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Choosing Between UF and OSU


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I've been accepted to multiple PhD programs, but the top contenders are OSU and UF. Both offer very similar funding, with OSU providing support for 5 years, and UF for 6.

I'm primarily interested in very applied research such as statistical learning, deep learning, statistical vision or graphical models. 

From my visits, I was under the impression that although UF does have some professors doing applied research, it's not nearly as strong as OSU's faculty. It also seems that OSU has a much more structured program than UF's. Both have a similar qualifying process. 

Academically, I think I'm leaning towards OSU, however, in terms of location and campus type, I prefer UF.

 

Does anyone have any input or advice? Thank you!

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I don't have much useful input, but something to consider:  are you looking more at industry, academic, or governmental jobs after you graduate?  Columbus has Battelle, of course, along with a lot of banks since it's the state capital.  I'm unsure about Gainesville/Florida's statistics job market, but I'm guessing it may be somewhat different.  If you're looking for academic jobs, go with the strongest adviser/advisers in your chosen field, but I doubt your choice of adviser matters as much if you're looking to work in industry/maybe government.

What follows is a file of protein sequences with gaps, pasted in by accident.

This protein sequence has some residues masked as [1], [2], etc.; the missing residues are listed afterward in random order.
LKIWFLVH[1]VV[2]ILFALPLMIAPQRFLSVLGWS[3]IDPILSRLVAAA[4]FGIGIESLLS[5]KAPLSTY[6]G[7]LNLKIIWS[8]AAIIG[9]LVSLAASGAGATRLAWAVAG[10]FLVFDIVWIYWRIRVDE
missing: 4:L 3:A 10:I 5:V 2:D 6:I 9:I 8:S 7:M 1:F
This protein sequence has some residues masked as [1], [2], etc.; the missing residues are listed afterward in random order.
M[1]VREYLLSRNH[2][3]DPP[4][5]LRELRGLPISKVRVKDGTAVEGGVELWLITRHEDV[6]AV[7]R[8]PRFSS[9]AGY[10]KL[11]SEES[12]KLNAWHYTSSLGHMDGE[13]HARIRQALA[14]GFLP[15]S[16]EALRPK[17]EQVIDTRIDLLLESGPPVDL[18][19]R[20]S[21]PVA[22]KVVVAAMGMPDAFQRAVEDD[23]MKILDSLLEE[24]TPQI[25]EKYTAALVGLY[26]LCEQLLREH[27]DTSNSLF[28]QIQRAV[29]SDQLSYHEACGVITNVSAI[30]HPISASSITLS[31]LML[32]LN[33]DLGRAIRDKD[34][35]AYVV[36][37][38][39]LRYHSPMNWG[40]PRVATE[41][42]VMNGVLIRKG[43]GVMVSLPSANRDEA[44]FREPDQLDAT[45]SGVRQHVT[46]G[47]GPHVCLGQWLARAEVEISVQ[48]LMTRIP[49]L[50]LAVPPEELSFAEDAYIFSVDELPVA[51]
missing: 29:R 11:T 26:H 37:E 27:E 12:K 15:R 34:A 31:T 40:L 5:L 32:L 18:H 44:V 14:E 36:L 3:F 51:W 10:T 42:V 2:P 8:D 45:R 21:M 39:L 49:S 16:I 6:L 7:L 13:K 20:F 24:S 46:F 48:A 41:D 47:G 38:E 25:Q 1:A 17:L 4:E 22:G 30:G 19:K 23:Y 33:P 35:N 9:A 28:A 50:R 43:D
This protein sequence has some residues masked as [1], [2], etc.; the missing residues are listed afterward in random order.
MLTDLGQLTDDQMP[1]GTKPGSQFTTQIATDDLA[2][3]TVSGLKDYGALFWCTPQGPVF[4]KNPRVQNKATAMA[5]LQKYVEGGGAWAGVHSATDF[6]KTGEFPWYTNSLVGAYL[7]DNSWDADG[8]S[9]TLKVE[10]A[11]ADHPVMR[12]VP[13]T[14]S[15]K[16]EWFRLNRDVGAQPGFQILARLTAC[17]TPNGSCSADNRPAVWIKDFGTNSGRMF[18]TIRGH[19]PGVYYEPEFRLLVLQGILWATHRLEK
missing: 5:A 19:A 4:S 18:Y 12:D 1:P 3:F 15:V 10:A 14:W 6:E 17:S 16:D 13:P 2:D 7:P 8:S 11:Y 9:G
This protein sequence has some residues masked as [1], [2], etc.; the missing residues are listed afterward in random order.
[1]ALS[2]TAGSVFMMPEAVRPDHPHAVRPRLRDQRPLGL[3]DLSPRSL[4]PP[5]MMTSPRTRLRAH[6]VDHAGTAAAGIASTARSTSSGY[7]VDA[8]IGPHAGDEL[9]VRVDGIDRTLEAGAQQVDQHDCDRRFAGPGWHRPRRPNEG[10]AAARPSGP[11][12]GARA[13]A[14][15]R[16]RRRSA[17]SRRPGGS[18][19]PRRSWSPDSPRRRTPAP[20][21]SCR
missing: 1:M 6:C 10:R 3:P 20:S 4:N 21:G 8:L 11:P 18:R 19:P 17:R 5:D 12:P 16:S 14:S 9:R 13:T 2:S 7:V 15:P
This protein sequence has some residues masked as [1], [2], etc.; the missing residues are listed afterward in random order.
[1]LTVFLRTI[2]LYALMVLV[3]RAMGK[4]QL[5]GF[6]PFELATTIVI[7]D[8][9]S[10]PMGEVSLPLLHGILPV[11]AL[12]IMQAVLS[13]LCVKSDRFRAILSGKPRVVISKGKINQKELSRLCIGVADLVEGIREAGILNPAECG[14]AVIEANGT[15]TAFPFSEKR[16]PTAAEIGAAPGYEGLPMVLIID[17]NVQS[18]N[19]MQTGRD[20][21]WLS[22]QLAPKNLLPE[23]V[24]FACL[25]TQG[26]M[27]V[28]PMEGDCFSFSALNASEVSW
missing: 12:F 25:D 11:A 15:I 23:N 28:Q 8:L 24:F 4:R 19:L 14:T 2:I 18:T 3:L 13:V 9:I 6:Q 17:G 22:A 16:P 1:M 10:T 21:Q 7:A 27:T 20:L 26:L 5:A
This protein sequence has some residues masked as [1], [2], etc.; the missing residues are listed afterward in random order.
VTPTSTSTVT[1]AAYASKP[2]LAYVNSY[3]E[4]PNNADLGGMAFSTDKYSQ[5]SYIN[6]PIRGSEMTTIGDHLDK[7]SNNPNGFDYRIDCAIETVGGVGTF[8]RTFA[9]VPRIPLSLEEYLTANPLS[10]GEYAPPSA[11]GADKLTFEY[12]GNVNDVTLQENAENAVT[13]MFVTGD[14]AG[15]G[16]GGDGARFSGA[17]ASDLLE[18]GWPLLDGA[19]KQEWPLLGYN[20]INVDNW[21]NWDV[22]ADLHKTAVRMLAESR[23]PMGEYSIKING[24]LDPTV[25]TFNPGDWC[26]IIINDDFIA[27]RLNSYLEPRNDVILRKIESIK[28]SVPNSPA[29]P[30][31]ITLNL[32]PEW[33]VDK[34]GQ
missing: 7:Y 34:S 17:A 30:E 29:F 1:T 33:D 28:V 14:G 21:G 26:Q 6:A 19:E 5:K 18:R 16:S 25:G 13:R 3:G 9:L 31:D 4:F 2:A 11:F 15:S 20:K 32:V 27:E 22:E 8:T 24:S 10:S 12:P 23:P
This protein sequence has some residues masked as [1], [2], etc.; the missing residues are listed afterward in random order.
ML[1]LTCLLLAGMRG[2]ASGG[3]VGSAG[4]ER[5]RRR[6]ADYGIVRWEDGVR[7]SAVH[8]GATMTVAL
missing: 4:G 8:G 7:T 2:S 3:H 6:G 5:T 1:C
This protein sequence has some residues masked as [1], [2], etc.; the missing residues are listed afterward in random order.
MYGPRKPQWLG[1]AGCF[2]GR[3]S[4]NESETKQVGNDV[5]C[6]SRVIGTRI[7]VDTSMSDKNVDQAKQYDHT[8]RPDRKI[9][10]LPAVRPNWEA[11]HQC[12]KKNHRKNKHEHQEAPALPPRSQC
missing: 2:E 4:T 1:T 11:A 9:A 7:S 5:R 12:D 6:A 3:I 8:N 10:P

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5 hours ago, decisionhelp said:

I'm primarily interested in very applied research such as statistical learning, deep learning, statistical vision or graphical models.

I'm not sure how well-defined your research interests are, but besides vision research (an incredibly niche area of research), those aren't necessarily any more or less applied than other areas of statistics. There is very theoretical research in all those areas.  UF has a ton of faculty doing applied research, some of which they call machine learning, so I'm not sure why OSU seems to be a better research fit for you.  Your research interests might change as you learn more in your classes and go through a program too. Deep learning is a pretty niche topic in stats departments still, and most programs don't really have people doing research in it still.  All I'm saying is, before you base your decision on where to go solely on your perceived "research fit", make 100% sure you know enough to know those are really your interests.  Most students don't really know enough to know this when they start their programs, so I don't mean to sound condescending at all.